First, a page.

Growing up in the glow of a famous relative has its plusses and minuses. For Roger Baum, the great-grandson of Wizard of Oz creator L Frank Baum, there was the joy of being part of the legacy, but also the constant niggling in his own head (and nagging from friends) that he should write a book that picks up the story.
Encouraged by the fact that there are still millions of enthusiastic Oz fans worldwide, Baum got past his initial misgivings and wrote Dorothy of Oz in 1989 and that book has now been made into an animated film.
Of course there has been baying about jumping on the bandwagon by critics who have been less than kind, but to my mind there's nothing wrong with nepotism if it gets us back to Oz, as it's a great place for little children to grow up.
I grew up there - happily skipping around my grandma's front room to the original score - and now there's a new Emerald City soundtrack with songs co-penned by Bryan Adams that will rock those ruby slippers. Can the songs compete with the likes of Somewhere over the Rainbow? Obviously not, but they are not trying to.
What I like about this film is that it displays affectionate reverence for the 1939 original while introducing new characters. Set in modern times, the familiar faces are of course Dorothy - voiced by Glee's Lea Michele (whom my Gleester daughter adores) - Scarecrow (Dan Aykroyd), Tin Man (Kelsey Grammer) and the Lion (Jim Belushi). Bet you didn't expect to see those guys lending their vocals. It is in fact the scarecrow who calls Dorothy back to Oz, which is once again being terrorised.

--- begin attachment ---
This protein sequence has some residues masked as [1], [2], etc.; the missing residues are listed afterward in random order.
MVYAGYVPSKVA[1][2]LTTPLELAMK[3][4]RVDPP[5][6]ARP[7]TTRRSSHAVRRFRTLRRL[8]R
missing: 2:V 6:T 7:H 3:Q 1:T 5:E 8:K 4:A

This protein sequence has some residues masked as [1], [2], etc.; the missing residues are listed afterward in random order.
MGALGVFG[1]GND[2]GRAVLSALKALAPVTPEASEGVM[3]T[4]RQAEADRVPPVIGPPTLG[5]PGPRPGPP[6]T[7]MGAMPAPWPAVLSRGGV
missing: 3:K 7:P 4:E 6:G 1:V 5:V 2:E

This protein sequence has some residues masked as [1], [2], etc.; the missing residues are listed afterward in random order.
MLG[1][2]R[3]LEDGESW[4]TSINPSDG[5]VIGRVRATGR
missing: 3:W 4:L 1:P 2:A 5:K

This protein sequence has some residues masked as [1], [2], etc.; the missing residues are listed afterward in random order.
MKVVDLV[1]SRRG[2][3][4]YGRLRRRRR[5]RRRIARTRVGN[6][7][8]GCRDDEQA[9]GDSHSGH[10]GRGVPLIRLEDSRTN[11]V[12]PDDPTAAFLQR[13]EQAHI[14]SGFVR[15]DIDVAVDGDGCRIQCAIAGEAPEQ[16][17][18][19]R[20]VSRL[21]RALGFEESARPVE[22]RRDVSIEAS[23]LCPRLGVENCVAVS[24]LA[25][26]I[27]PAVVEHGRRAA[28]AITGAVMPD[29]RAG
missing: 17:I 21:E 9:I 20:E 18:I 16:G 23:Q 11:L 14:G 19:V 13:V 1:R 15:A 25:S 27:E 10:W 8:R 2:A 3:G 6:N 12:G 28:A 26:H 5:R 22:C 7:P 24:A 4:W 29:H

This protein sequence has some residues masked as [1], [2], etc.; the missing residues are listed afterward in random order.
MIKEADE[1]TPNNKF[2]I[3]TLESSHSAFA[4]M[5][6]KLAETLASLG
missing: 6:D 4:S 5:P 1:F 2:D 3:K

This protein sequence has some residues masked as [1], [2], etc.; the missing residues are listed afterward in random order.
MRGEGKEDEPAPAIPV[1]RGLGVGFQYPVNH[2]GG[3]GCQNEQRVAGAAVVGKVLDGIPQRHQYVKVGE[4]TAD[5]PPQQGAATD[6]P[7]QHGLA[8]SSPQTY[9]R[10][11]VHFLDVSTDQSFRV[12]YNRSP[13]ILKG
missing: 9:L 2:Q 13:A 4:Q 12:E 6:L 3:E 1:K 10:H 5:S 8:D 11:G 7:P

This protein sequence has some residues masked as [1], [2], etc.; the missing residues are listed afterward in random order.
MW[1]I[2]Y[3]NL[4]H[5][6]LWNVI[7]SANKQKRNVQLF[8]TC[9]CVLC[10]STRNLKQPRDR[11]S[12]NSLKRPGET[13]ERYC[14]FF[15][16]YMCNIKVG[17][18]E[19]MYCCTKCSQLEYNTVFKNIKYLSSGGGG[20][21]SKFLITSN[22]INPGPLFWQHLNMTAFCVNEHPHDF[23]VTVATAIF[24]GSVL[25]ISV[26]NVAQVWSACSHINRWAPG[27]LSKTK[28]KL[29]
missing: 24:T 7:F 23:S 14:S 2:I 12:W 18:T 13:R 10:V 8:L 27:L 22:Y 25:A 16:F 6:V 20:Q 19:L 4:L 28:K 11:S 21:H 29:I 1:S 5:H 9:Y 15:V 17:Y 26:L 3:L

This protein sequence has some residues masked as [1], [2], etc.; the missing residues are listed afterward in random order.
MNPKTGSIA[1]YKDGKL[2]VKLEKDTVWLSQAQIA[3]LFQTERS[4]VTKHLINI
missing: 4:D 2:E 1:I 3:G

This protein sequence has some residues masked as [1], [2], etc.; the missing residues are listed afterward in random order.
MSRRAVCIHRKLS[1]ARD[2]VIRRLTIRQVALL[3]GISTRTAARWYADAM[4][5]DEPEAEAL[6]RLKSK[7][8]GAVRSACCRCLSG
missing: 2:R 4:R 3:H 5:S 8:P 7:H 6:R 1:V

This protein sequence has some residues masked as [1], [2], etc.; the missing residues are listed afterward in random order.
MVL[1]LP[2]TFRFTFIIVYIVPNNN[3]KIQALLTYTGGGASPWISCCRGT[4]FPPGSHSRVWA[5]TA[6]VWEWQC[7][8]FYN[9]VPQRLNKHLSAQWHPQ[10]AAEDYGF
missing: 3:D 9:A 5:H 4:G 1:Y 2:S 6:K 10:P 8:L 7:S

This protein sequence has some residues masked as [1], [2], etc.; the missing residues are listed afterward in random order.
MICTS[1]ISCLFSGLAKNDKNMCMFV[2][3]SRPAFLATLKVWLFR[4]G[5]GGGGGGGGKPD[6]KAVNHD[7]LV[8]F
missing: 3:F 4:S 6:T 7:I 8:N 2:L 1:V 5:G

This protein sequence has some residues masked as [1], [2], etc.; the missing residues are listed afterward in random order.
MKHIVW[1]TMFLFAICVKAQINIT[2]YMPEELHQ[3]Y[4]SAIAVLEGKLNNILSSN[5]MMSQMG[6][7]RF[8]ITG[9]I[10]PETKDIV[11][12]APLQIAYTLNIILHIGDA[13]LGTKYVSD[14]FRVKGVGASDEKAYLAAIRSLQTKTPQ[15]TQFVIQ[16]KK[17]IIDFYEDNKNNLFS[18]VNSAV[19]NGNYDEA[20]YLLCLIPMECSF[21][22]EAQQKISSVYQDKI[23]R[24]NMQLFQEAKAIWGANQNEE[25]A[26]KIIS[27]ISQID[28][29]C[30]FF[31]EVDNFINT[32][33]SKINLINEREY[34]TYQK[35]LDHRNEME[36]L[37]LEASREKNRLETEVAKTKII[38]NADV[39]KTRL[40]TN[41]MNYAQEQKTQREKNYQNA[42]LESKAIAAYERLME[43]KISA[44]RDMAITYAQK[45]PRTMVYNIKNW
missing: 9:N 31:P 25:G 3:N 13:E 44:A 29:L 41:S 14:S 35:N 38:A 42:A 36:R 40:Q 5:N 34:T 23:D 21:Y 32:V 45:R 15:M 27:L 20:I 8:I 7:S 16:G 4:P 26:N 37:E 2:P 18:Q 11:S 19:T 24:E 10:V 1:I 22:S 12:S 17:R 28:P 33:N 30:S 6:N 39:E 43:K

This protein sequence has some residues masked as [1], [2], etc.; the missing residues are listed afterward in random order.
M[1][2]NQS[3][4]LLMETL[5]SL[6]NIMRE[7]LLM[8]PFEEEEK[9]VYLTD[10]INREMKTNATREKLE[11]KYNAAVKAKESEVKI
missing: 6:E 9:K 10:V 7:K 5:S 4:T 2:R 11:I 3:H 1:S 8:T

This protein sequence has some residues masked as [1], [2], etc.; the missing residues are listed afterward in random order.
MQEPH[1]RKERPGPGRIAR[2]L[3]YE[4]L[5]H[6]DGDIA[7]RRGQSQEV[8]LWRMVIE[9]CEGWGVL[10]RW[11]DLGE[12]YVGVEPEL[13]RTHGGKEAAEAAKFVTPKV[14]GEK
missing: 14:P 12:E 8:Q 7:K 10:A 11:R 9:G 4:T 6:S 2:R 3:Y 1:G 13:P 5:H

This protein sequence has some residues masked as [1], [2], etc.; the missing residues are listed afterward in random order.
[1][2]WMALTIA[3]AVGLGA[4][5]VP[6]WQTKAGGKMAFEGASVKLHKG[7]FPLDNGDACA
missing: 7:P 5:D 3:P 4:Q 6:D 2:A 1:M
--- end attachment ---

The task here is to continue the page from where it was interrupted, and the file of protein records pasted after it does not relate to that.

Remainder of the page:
But in the absence of witches East and West, there is a wicked jester (Martin Short) who is turning the Oz leaders into marionettes. There are other new characters, notably a big fat owl called Wiser (Oliver Platt) who unbelievably can still fly, the heroic Marshal Mallow (Hugh Dancy) and an ancient tree called Tugg, who has gravitas thanks to Patrick Stewart's earthy tones.
With Smash's Megan Hilty as a China princess and Bernadette Peters as good witch Glinda, this film has an ensemble cast to rival anything on Broadway. As there are never enough films for children on general release, one as bright and cheery as Legends of Oz deserves to be seen, particularly as it is being distributed by my cousin Mark. Well, if nepotism works for Baum...